Nobody likes paying for their car loans. Especially since the average monthly payment on a new car loan is over $500. That’s a lot of cash you have to shell out each month, limiting what you can do with your money.
But the bigger problem is buying a car when interest rates are high. If you do, you could be throwing away even more money each month, thousands over the life of your loan.
If you have a high-interest rate on your auto loan, you should consider refinancing it. While there are plenty of pros and cons of refinancing a car loan, it’s definitely an option to consider if you’d like to lower your interest rate and your monthly payment.
So how does refinancing a car loan work? And what should you know before you refinance a car loan immediately? Keep reading to find out now.
What Does It Mean to Refinance a Car Loan?
Refinancing a car loan is similar to refinancing a mortgage. You basically get a new loan to replace your old loan and start making payments on the new loan right away. You can do this either by refinancing with a new lender or working with your existing lender.
If you have a lot of car equity, that means you’ve paid off a good amount of the loan so far. This equity can work to your advantage when refinancing, as it could mean lower monthly payments, a better interest rate, or an adjusted payoff term.
How Does Refinancing a Car Work?
The process of refinancing a car is quite simple. First, you’ll contact multiple lenders, inquiring about the car refinance process. You’ll let them know what your goal is for refinancing, as that will determine what type of quote they come up with.
After the standard application and credit check, they’ll provide you with a quote based on your current loan and your financial situation. You can compare car refinance rates across multiple lenders to ensure you are choosing the company offering the best deal.
Once the refinance is approved, the new lender will then pay off the old loan in full, and set up a new loan for you to begin making payments on.
When it comes to your credit report, the old loan will still show up on your report, but it will show that it’s been paid off. The new loan will appear. You may notice an immediate dip in your score with all the activity in a short amount of time, but your score should normalize soon after.
Pros and Cons of Refinancing a Car Loan
So why would you want to refinance a car? There are a number of reasons that it appeals to borrowers. Here are the pros of refinancing a car loan.
Lower Interest Rate
A lot of people refinance a car loan because interest rates have dropped since they bought their car. For example, if the going rate was 7% when you got the car, but a year later the rate is only 4%, then it could be worth refinancing.
A significantly lower rate could save you hundreds, if not thousands, of dollars over the life of your loan.
Lower Monthly Payments
The other most common reason people refinance their auto loans is to lower their monthly payments. Car loans are generally the highest payment most individuals make each month, after their mortgage or rent.
If you are in a tight spot and need to free up cash, you could refinance, setting the new loan limit on the car’s current value as opposed to its initial value.
Greater Monthly Cash Flow
With lower monthly payments comes increased cash flow. This may be necessary for your daily expenses if you ever take a pay cut or lose a job.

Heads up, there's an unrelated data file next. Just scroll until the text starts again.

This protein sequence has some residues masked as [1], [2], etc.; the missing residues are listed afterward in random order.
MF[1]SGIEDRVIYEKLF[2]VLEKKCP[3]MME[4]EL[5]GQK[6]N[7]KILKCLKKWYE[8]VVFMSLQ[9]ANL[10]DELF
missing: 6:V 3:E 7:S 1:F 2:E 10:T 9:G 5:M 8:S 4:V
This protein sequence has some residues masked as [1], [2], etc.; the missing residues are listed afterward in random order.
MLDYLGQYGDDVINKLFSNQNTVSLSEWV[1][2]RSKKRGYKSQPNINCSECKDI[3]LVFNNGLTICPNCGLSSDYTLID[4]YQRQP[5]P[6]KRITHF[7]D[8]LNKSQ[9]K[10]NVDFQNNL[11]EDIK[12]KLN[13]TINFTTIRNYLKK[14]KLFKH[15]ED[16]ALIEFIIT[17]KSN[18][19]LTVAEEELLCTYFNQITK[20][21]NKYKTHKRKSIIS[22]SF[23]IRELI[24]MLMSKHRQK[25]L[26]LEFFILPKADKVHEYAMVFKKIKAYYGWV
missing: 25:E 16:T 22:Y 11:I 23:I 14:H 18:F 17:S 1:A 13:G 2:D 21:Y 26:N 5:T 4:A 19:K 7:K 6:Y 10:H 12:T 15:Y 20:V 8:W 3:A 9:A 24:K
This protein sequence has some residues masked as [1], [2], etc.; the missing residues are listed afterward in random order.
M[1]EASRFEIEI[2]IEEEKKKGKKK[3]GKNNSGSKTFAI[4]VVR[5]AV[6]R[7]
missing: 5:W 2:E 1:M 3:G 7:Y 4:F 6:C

Or, if you’d simply like to save money for other expenses, such as a new home, remodeling project, or vacation, the extra cash can go a long way.
Many people need to get an auto loan with the help of a co-signer. This might be due to the borrower having a new job without a sufficient work history.
After a couple of years, they could refinance to remove co-signers. That way, the co-signer no longer has the loan tied to their name, and they can get loans of their own without unnecessary limitations.
Cons of Refinancing
Regardless of your reason to refinance, it will always have some consequences. Understand these before even getting refinance quotes.
Longer Payoff Time
Oftentimes when refinancing an auto loan, it means your new loan is going to last longer than the original one was set to last. So even if you have lower monthly payments, you’ll be paying the loan for years longer.
While sometimes it’s necessary to free up cash now, always consider the long-term impact of your decisions.
Possibly Paying More Interest Over Time
Because refinancing often means a longer payback time, it also might mean you pay more over the life of your loan.
With those lower monthly payments or even a lower interest rate, the fact that you have to make payments for a few extra years might mean paying hundreds, if not thousands of extra dollars on interest.
Credit Score Impact
Any time that you pay off an existing balance, apply for a new loan, or get a new loan, your credit score will change. Typically, it will drop, though usually, the drop isn’t permanent.
But the additional loan on your credit report could mean that you have a difficult time getting another new loan in the future. So if you planning on buying a home, it’s best not to refinance a car loan within six months or longer.
Determine What’s Right for You
Now that you understand the pros and cons of refinancing a car loan, it’s time to decide what makes sense for you. If freeing up cash now will drastically improve the quality of your life, and you understand the long-term implications, it may be worth refinancing.
Just be sure to always think and plan ahead before making big decisions like this. Looking for more helpful articles? Check out our blog today to find other content like this.